As fast-moving Northern California wildfires raged into Santa Rosa, CA, in the early morning hours of Monday, October 9, the staff of Santa Rosa Kaiser Permanente Medical Center evacuated its 130 patients, shutting down the hospital and its emergency department. News footage showed nurses and emergency workers wheeling out patients in beds, while fires burned down the street coming closer.
Comfort in the storm
US Navy nurse treats a patient aboard USNS Comfort after a medical evacuation from San Juan, Puerto Rico. (Photo: US Navy/Stephane Belcher)
Patients were transported—some by city bus commandeered for the evacuation—to Kaiser Permanente in San Rafael or other local hospitals and health care centers.
“There’s certainly been a strain on some of our facilities,” Josh Weil, MD, chief of the Emergency Department at Kaiser Permanente Santa Rosa, told the Los Angeles Times. “You keep thinking…‘All right, we’re through this.’ And then we’re not,” he said. “You think it’s safe, and then it’s under threat again. You think it’s safe…and then it’s gone.”
Like many other hospital employees, Dr. Weil lost his home to the fire. Meanwhile, the Santa Rosa Medical Center remains shut down until further notice. Health officials in the area advised residents to keep their windows closed and air conditioners on to avoid breathing in smoke. The air quality in Napa County reached unprecedented, hazardous levels as more than 20 wildfires burned in the area, filling the skies with smoke and fine particulate pollution.
Smoke inhalation is particularly harmful to children, elderly, and people with respiratory conditions such as asthma, COPD, emphysema, and heart disease, advised the Bay Area Air Quality Management District, which has issued air quality alerts for several days running.
The hazardous conditions could continue for days to come, the organization warned.
Struggling with shortages
As the West Coast copes with the health care crisis posed by wildfires, residents on the hurricane-battered islands of the East Coast continue to struggle with barely manageable conditions weeks after devastating damage caused by Hurricanes Irma and Maria.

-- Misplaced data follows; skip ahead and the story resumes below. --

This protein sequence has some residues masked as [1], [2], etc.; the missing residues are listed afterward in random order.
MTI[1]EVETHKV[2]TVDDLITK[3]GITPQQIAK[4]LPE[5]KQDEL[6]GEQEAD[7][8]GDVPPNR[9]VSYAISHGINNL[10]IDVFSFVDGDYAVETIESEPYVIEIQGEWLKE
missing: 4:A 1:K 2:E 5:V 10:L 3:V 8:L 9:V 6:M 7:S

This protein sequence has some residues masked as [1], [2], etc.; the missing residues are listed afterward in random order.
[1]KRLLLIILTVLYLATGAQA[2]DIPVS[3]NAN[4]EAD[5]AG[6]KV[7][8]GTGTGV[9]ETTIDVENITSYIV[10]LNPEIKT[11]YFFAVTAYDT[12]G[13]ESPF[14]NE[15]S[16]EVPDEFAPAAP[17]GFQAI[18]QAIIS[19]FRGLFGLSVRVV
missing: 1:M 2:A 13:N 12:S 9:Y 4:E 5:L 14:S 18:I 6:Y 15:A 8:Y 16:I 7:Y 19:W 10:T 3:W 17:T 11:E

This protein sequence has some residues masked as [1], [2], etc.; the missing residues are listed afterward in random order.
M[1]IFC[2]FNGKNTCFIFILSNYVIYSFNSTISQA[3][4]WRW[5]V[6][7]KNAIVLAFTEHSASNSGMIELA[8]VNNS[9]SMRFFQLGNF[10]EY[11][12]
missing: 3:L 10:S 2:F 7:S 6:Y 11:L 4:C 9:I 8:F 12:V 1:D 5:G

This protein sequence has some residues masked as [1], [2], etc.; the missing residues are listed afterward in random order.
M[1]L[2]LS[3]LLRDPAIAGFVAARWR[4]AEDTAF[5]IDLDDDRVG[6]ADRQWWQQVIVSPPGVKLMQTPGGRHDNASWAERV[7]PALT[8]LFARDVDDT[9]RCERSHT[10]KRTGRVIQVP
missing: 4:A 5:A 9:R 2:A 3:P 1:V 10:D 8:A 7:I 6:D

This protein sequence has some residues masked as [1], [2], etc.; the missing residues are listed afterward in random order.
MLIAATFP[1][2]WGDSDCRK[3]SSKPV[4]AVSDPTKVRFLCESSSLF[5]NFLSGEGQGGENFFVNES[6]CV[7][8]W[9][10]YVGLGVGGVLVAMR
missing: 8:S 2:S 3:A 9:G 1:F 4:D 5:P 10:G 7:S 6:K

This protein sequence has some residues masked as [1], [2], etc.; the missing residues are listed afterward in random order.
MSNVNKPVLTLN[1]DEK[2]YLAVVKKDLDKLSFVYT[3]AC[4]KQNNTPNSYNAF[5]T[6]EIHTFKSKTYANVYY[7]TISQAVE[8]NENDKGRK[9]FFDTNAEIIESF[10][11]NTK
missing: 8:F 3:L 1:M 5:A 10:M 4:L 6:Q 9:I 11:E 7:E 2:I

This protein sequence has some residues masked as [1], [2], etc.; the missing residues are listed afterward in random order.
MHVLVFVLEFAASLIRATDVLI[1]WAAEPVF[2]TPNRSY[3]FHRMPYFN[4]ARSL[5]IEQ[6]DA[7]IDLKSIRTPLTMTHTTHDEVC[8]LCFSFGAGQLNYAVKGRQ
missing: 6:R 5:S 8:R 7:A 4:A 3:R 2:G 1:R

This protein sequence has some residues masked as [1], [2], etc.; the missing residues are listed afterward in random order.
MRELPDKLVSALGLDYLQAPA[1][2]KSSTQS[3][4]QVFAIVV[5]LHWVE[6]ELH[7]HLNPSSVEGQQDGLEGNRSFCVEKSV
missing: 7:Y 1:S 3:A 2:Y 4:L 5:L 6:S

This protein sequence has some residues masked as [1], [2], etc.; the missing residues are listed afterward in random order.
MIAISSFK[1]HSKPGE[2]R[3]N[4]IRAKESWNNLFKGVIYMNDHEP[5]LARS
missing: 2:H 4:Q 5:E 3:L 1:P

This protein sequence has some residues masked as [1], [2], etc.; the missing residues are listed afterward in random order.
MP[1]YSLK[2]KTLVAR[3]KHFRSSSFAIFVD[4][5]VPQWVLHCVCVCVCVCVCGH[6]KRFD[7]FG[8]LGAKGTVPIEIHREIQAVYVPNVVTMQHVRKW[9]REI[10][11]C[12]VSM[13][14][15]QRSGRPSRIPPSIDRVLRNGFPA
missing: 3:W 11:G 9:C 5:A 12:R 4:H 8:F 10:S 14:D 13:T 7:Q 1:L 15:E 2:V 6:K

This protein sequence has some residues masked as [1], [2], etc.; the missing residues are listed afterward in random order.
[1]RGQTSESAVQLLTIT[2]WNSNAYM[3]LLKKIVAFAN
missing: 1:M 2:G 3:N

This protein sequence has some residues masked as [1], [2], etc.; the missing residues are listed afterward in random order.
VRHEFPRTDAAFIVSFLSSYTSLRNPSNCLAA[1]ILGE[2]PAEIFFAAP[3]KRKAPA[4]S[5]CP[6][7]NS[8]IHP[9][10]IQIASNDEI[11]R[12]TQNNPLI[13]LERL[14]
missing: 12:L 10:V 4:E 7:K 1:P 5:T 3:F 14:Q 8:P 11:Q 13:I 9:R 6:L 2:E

If not addressed quickly, the health situation in Puerto Rico and the US Virgin Islands could become much worse, authorities warned.
“Infectious disease risks in the wake of these hurricanes include exposures to waterborne pathogens, the spread of infections in crowded shelters, food-borne illnesses, mosquito-borne infections and mold-related illnesses. Reliable access to medicines for patients with HIV and tuberculosis is also critical to preventing treatment disruptions that increase patients’ risks of serious illness, disease progression, and to avoid the emergence of drug-resistance or transmission of these infections,” advised Paul Auwaerter, MD, president of the Infectious Diseases Society of America, and Melanie Thompson, MD, chair of the HIV Medicine Association, in a joint statement.
“Health workers in the affected areas struggle with shortages of antibiotics and hydration solutions, and they are bracing for potential infectious disease outbreaks. Ensuring that basic needs are met including access to clean water, safe food, and sanitation as essential for infection control,” they added.
Indeed, Puerto Rico Governor Ricardo Rosselló recently announced that 10 potential cases of leptospirosis, including four deaths, are under investigation.
Dr. Auwaerter and Dr. Thompson pleaded in their statement for an immediate infusion of emergency funds to provide essential medicines and fundamental health care supplies on those islands. They also appealed for support to rebuild critical health infrastructures in devastated areas.